Current event dating violence
More information on the awareness month can be found at the Teen Dating Violence Prevention Project at .
The Family Violence Prevention Fund has produced posters and awareness material on violence prevention for American Indian and Alaska Native adults and teens.
While needs vary from location to location, here is a general list of the most pressing items that these life-saving facilities desperately need: Clean clothing is an essential that not only allows women and their children the dignity and comfort they deserve, but well-laundered items are important when it comes to seeking jobs, housing and other essentials as women try to rebuild their lives.
Opt for sensitive or fragrance-free options as many kids have allergies, and not everyone enjoys heavily-scented detergents.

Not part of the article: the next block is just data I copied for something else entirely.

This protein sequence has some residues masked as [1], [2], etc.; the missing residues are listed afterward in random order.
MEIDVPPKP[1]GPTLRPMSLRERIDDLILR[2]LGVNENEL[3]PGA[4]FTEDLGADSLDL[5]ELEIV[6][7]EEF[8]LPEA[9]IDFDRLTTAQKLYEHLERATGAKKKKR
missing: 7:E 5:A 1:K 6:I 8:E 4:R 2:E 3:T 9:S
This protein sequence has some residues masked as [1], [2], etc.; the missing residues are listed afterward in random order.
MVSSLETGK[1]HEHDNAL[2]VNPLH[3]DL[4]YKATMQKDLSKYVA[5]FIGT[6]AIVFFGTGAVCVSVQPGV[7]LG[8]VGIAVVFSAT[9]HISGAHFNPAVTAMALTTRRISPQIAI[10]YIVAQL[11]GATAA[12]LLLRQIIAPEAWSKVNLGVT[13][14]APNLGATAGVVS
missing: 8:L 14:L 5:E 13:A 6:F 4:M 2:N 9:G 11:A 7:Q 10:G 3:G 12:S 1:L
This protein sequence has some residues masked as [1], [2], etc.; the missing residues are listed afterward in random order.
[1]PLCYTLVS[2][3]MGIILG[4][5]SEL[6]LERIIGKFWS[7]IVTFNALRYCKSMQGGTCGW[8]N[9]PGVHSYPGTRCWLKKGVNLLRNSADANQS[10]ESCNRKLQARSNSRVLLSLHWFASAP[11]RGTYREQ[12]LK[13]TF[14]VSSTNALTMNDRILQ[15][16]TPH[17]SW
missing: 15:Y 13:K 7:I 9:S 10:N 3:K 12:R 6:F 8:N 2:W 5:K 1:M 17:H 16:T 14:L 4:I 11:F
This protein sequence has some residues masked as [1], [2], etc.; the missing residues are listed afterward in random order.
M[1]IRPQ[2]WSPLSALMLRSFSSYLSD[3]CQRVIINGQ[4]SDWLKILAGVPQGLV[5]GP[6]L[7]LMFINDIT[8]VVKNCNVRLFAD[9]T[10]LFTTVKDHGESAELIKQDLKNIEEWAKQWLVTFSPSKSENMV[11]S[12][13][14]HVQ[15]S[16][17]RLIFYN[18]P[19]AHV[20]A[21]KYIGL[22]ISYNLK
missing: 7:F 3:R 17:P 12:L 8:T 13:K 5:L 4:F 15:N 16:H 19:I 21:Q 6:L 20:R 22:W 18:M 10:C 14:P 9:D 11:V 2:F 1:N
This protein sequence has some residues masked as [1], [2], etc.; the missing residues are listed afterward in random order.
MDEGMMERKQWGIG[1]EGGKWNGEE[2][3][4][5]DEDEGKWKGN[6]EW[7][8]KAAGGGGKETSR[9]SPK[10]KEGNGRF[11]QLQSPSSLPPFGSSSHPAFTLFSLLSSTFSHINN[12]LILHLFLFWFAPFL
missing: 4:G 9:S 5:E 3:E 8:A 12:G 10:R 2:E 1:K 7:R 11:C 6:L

Tribal and urban Indian health programs have been innovative and have integrated teen dating violence in their workshops from work stemming from the Indian Health Service (IHS) and Administration for Children and Families (ACF) Domestic Violence project.
The United American Indian Involvement (Los Angeles, CA) is doing outstanding prevention work with teens in their youth-based programs.
CLICK HERE TO LEARN MORE An estimated 3 to 4 million women are abused by their partners every year in the United States.
TDVAM provides communities with an opportunity to work together to prevent the cycle of violence in abusive relationships.
Most survivors arrive with only the clothes they are wearing.
Domestic violence shelters provide for immediate needs: safe shelter, meals, clothing, and personal hygiene items.
Approximately one in three adolescent girls in the United States is a victim of physical, emotional, or verbal abuse from a dating partner.
American Indian and Alaska Native young women are survivors of dating violence or will experience dating violence at some point in their lives.
February is Teen Dating Violence Awareness Month (TDVAM).